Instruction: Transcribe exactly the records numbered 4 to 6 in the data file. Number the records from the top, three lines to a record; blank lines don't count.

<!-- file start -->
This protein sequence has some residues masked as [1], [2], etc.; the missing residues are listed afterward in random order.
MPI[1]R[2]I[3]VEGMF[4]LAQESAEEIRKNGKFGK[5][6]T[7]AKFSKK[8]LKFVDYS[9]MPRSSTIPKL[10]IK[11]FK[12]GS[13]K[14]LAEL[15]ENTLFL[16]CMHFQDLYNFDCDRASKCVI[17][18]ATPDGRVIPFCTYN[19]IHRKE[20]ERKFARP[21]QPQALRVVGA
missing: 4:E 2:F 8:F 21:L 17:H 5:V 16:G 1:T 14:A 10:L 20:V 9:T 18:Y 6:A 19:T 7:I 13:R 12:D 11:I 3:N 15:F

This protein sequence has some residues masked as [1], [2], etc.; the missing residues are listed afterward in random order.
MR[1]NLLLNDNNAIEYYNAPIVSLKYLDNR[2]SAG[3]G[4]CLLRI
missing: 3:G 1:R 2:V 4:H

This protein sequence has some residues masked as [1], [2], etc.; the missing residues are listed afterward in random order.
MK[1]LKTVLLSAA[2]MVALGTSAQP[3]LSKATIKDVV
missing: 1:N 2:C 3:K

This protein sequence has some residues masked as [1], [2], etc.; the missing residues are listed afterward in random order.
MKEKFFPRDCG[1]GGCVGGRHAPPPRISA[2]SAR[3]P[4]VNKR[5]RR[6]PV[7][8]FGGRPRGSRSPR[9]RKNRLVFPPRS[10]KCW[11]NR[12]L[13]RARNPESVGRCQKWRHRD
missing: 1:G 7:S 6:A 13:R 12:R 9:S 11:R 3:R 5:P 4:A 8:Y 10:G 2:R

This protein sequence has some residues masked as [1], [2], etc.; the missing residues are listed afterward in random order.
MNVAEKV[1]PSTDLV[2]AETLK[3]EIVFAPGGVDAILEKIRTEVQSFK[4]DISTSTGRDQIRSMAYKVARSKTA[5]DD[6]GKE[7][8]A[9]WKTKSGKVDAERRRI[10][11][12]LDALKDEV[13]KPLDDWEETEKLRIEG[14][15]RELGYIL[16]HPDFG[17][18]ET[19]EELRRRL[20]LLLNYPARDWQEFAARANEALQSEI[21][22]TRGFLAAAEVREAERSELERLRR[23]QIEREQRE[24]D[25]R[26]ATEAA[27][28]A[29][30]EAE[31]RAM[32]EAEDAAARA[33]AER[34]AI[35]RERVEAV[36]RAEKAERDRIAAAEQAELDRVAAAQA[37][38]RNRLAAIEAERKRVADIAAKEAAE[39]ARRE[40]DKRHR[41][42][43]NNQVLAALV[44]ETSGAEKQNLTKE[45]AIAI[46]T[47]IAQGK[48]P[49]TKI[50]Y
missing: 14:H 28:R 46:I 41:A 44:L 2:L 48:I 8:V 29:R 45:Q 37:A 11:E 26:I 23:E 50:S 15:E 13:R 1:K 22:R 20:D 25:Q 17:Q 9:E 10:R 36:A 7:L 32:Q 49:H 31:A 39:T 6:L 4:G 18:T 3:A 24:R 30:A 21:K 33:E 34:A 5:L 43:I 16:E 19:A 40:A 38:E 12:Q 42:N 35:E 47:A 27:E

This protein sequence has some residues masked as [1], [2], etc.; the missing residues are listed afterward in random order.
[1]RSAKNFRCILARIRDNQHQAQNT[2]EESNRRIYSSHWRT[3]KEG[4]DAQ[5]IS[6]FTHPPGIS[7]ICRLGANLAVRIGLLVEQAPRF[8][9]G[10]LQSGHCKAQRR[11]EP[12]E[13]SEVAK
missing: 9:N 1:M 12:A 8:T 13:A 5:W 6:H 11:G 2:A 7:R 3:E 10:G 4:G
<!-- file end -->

This protein sequence has some residues masked as [1], [2], etc.; the missing residues are listed afterward in random order.
MKEKFFPRDCG[1]GGCVGGRHAPPPRISA[2]SAR[3]P[4]VNKR[5]RR[6]PV[7][8]FGGRPRGSRSPR[9]RKNRLVFPPRS[10]KCW[11]NR[12]L[13]RARNPESVGRCQKWRHRD
missing: 1:G 7:S 6:A 13:R 12:R 9:S 11:R 3:R 5:P 4:A 8:Y 10:G 2:R

This protein sequence has some residues masked as [1], [2], etc.; the missing residues are listed afterward in random order.
MNVAEKV[1]PSTDLV[2]AETLK[3]EIVFAPGGVDAILEKIRTEVQSFK[4]DISTSTGRDQIRSMAYKVARSKTA[5]DD[6]GKE[7][8]A[9]WKTKSGKVDAERRRI[10][11][12]LDALKDEV[13]KPLDDWEETEKLRIEG[14][15]RELGYIL[16]HPDFG[17][18]ET[19]EELRRRL[20]LLLNYPARDWQEFAARANEALQSEI[21][22]TRGFLAAAEVREAERSELERLRR[23]QIEREQRE[24]D[25]R[26]ATEAA[27][28]A[29][30]EAE[31]RAM[32]EAEDAAARA[33]AER[34]AI[35]RERVEAV[36]RAEKAERDRIAAAEQAELDRVAAAQA[37][38]RNRLAAIEAERKRVADIAAKEAAE[39]ARRE[40]DKRHR[41][42][43]NNQVLAALV[44]ETSGAEKQNLTKE[45]AIAI[46]T[47]IAQGK[48]P[49]TKI[50]Y
missing: 14:H 28:R 46:I 41:A 44:L 2:L 48:I 8:V 29:R 45:Q 37:A 11:E 26:I 23:E 50:S 15:E 13:R 1:K 22:R 20:D 25:Q 17:Q 9:E 10:R 36:A 7:L 32:Q 49:H 31:A 39:T 6:L 4:G 18:T 3:A 24:R 30:A 21:K 33:E 34:A 5:L 43:I 16:E 19:A 40:A 38:E 12:Q 42:N 35:E 47:A 27:E

This protein sequence has some residues masked as [1], [2], etc.; the missing residues are listed afterward in random order.
[1]RSAKNFRCILARIRDNQHQAQNT[2]EESNRRIYSSHWRT[3]KEG[4]DAQ[5]IS[6]FTHPPGIS[7]ICRLGANLAVRIGLLVEQAPRF[8][9]G[10]LQSGHCKAQRR[11]EP[12]E[13]SEVAK
missing: 9:N 1:M 12:A 8:T 13:A 5:W 6:H 11:G 2:A 7:R 3:E 10:G 4:G